Cryptocurrency: Privacy Coin Ban EU Says In Leaked Docs

grarpamp grarpamp at
Thu Nov 17 01:17:20 PST 2022

Don't let their FUD and silly "bans" and "laws" tell
you what you can and cannot do with your money
and the fruits of your labor, who you can and cannot
barter trade and do business with, what local p2p
things you can do with other people, what communities
you can build. It's all brainwashing, privacy is your right
not theirs, so tell them to FUCK OFF. Spread and use
privacy freedom.

"A set of tools to combat privacy-coins may include means of a
different technological, regulatory, economic (fiscal) nature, also
including state attacks on underlying privacy-blockchains. The letter
tool, as possible regulatory access points of the blockchain space,
was already mentioned by Finck [16], however, without further analysis
in that domain. The AML/CFT measures should concentrate on the
cryptocurrency of indicated networks, instead of targeting the people
who are members of their communities. The tools can and should aim
towards reducing the particular currencies’ value, consequently
inducing a voluntary outflow of their users."

      Privacy-Enhancing Crypto Coins Could Be Banned Under Leaked EU Plans

Crypto providers would be forbidden from touching the likes of monero or dash
under proposed government amendments to anti-money laundering rules.

   The European Union could ban banks and crypto providers from dealing in
   privacy-enhancing coins such as zcash, monero and dash under a leaked
   draft of a money laundering bill obtained by CoinDesk.

   The plans from Czech officials, who are chairing talks among EU
   governments on the proposed law, would represent the latest nail in the
   coffin for anonymous means of payment following tough new rules agreed
   over the summer.

   “Credit institutions, financial institutions and crypto-asset service
   providers shall be prohibited from keeping …anonymity-enhancing
   coins,” said a legislative draft seen by CoinDesk, dated Nov. 9, which
   has been circulated to the bloc's other 26 member states for comment.

   An EU diplomat told CoinDesk that the measure was intended to avoid the
   risk stemming from crypto assets that are specifically designed to avoid
   traceability. The ban on privacy coins, which prevent snooping into
   blockchain activity, is intended to mirror one on anonymous instruments
   such as bearer shares and anonymous accounts that was included in the
   original bill proposal.

   The Czech proposal responds to a demand from countries negotiating the
   text, said the diplomat, who spoke on the condition of anonymity on
   negotiations taking place behind closed doors.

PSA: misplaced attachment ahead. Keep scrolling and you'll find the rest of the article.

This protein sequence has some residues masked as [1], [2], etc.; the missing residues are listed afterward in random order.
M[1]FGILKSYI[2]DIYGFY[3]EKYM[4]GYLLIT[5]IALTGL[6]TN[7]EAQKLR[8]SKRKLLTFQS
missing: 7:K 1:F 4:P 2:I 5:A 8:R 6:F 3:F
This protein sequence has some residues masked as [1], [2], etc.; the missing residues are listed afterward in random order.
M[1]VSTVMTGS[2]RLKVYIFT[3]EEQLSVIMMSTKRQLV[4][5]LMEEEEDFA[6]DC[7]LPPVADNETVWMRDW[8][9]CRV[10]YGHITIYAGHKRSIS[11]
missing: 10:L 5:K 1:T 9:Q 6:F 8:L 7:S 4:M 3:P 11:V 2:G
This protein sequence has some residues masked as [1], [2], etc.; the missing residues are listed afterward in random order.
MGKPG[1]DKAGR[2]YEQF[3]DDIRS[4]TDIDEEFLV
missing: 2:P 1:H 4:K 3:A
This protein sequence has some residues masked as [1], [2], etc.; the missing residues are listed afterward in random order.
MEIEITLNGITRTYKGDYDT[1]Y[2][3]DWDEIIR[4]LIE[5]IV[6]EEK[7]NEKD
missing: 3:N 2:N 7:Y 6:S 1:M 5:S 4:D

The Anti-Money Laundering Regulation was proposed in July 2021 by the
   European Commission as part of a package that would also forbid large cash
   transactions and create a new anti-money laundering agency, AMLA, to vet
   practices at large financial institutions.

   Under the Czech plans, crypto asset providers would be obliged to verify
   customers' identity even for occasional transactions of under 1,000 euros
   ($1,040), and to probe the nature and purpose of the business for larger
   payments. That would make rules more onerous than for other kinds of firms
   such as banks, where due diligence rules only kick in for larger payments,
   apparently due to fears that crypto payments can easily be broken up into
   smaller chunks.

   Crypto service providers doing business outside the EU would need to
   verify whether their counterparty is licensed, and verify what money
   laundering controls they have, the document also proposed, with details of
   the vetting to be set out by AMLA.

   In their parallel amendments to the bill, lawmakers at the European
   Parliament have zeroed in on the processing of dirty money via the
   metaverse, decentralized finance and non-fungible tokens (NFTs). The bill
   must be agreed by both the Council and the European Parliament to pass
   into law.

   If it does, it would represent the latest in a regulatory onslaught
   against online anonymity – which has legitimate purposes, but which
   regulators also worry can be used to process criminal funds, bust
   sanctions, or raise money for terrorists and other pariahs.

   In August, the U.S. Treasury imposed sanctions on Ethereum-based privacy
   tool Tornado Cash, which it said was used to raise money for North Korea's
   weapons program — the first time sanction powers were invoked against a
   decentralized protocol.

   The EU’s own Markets in Crypto Assets Regulation (MiCA), agreed but not
   yet in force, prevents exchanges from allowing the trading of anonymous
   crypto assets unless they’ve identified the holders. A parallel set of
   rules on the transfer of funds imposes extra checks on anyone handling the
   likes of monero or dash.

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